The FIFA Interactive World Cup (FIWC) has just surpassed 1.6 million players participating in the annual tournament. Following the first ever FIWC in 2004, the tournament has grown significantly and in 2010 secured its place in the Guinness World Records as the largest online gaming tournament. This year’s FIWC only kicked-off in October and in just less than three months has attracted a staggering 300,000 more players than participated in last year’s entire event, breaking its own world record.
The FIFA Interactive World Cup is a virtual football tournament organised by FIFA and its presenting partners EA SPORTS ™ and PlayStation®. It is an official FIFA tournament that gives football fans the chance to live out their passion for football and to interact with other fans around the world.
To mark this landmark achievement this season, FIFA has compared key stats from some of Europe’s top leagues with those of the FIWC, and the results have shown that the football being played in the tournament is as realistic, exciting and attractive. FIWC and its amazing 1.6 million participants are mirroring real life in their approach to football’s virtual counterpart.
Gone are the days of five-aside football scores in the World’s favourite football video game – the FIWC now averages just four goals per game compared to three in the English Premier League, La Liga and the Bundesliga.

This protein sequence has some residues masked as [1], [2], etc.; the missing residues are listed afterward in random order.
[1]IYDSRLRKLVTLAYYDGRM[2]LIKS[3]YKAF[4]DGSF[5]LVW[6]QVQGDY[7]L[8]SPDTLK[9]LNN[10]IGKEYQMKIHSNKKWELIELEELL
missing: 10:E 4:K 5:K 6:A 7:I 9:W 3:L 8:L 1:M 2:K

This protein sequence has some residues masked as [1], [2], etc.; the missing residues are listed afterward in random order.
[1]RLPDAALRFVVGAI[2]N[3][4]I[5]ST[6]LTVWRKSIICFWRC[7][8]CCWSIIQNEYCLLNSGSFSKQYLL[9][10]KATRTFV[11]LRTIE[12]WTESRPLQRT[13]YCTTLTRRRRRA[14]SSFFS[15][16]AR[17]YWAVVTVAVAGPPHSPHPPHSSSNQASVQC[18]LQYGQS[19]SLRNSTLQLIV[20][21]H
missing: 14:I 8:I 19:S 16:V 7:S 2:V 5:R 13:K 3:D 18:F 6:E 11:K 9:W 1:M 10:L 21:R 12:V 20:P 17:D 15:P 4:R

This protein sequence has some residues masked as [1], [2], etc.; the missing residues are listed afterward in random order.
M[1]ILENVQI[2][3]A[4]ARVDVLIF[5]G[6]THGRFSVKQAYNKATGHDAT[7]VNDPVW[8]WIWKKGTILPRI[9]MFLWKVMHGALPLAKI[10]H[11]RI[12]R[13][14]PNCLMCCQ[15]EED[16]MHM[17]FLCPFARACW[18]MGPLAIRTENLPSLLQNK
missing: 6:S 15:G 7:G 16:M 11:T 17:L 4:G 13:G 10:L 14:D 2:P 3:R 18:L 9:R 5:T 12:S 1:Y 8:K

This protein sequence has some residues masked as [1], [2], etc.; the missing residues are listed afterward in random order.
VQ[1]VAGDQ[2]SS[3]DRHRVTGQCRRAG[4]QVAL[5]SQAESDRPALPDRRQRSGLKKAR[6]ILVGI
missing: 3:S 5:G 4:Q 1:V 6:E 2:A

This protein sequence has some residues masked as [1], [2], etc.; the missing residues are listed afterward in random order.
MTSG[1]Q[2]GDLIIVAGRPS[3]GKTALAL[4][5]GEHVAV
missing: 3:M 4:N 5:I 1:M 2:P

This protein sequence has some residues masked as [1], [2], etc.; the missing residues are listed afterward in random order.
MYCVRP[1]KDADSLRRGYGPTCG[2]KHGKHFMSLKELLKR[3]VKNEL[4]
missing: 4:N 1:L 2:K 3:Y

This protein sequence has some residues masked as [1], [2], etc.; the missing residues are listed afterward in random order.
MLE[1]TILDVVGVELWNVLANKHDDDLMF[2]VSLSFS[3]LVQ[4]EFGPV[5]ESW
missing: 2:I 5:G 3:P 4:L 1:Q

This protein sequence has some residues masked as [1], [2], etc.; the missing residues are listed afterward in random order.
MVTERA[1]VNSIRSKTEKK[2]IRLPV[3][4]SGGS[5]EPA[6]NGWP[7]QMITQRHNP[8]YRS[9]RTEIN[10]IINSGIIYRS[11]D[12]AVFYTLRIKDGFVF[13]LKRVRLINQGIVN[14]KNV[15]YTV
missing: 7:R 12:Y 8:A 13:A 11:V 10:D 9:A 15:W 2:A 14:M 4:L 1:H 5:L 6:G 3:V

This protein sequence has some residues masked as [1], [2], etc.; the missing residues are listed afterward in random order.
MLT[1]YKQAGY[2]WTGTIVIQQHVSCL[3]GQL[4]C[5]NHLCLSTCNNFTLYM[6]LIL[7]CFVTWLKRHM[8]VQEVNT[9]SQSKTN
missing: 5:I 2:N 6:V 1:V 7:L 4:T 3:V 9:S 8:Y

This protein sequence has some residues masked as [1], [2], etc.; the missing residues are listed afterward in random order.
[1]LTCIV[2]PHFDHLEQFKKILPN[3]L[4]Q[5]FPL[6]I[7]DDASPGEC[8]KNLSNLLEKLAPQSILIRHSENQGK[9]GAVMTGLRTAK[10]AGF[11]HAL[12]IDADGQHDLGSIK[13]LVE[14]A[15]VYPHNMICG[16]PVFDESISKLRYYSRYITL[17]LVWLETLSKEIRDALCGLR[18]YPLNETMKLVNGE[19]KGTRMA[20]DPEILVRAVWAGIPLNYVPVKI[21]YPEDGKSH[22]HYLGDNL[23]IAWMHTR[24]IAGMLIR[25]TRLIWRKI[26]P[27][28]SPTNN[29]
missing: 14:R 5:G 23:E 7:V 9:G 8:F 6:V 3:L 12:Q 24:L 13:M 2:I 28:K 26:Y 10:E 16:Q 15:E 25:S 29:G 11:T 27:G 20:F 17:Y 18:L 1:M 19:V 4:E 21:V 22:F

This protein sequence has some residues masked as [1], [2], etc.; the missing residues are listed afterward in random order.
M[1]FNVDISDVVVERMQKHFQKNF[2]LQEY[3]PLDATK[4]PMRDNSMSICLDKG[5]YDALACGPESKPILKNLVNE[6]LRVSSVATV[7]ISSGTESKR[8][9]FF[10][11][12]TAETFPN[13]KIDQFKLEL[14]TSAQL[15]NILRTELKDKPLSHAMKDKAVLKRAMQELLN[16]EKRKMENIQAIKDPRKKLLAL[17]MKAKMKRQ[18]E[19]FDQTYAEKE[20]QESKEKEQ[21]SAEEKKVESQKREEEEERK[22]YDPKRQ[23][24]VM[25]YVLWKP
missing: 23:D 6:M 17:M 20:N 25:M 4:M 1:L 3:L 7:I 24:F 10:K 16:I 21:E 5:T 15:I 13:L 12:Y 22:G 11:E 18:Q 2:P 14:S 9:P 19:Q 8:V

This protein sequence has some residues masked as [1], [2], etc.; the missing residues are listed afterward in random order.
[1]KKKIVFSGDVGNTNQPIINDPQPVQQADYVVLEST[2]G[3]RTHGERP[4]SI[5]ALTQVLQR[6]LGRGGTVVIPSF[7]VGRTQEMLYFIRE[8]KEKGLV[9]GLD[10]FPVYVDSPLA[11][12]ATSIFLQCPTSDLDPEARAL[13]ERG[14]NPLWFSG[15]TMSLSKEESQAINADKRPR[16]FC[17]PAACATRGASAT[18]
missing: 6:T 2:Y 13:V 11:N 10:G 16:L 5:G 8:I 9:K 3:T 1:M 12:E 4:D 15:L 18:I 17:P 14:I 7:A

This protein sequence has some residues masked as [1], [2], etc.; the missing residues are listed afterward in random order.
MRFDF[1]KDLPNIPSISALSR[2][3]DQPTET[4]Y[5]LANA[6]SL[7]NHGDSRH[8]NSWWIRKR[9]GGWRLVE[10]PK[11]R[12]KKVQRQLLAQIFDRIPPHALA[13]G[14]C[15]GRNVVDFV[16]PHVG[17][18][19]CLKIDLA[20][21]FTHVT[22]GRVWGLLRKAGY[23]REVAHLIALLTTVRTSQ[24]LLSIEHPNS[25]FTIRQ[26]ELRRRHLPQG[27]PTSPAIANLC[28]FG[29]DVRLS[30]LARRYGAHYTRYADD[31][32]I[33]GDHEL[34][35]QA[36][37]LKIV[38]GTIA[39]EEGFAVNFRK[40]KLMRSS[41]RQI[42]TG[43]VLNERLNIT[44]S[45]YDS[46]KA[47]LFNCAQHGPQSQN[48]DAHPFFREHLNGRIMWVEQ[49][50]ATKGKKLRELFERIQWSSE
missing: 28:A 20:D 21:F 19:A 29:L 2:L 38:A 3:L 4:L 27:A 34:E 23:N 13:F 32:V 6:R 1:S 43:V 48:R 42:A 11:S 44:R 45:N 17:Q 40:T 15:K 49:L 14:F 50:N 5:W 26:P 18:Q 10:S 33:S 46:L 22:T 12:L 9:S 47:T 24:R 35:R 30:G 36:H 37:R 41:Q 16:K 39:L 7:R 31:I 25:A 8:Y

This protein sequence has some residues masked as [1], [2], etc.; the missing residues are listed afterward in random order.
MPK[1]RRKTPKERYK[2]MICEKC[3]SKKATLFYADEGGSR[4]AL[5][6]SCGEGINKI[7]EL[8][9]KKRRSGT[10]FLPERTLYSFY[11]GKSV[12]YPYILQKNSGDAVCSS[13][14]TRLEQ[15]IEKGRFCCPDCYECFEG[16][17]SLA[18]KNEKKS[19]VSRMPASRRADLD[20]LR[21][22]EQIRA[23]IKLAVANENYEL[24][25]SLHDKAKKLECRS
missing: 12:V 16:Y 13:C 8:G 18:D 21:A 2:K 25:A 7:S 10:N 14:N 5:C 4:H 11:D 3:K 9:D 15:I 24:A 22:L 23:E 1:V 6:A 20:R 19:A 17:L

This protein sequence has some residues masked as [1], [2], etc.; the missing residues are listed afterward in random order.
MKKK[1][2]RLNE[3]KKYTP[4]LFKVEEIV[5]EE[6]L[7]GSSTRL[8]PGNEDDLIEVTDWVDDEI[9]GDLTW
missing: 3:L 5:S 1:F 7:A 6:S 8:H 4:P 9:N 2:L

The virtual football tournament also matches up to the real thing when comparing the pass success rate from the amazing 17,541,508 matches that have been played so far. The FIWC (78%) compares more favourably than La Liga (77%) when it comes to pass success rate – a league with a passing game revered by many as the best in the world. Meanwhile, there is just a 3% difference compared to the English Premier League (FIWC 78%, English Premier League 81%) and a 1% difference compared to the Bundesliga (79%).
Clearly, when it comes to attacking football, the FIWC is up there with the best leagues in the world as an advocate for ‘the beautiful game.’ However when it comes to defending, its players have still got a way to go, with an average of just 25 successful tackles per game compared to 39 in the English Premier League, 47 in the Bundesliga and 43 in La Liga.
Players compete against each other either online or offline to qualify for the Grand Final, the final tournament where the FIWC World Champion is crowned and receives the prize money of $20,000 as well as an invitation to the FIFA Ballon d’Or to meet the biggest football stars in the world.
Contestants can still participate in this year’s FIWC through an online tournament played on the PlayStation®Network, by registering ‘in-game’ in EA SPORTS™ FIFA 13 on their PS3™. For more information on the FIWC, go to: www.fifa.com/fiwc.
The research has been conducted up to the 29 of November 2012 to compare Season 2012/13 of Top European leagues.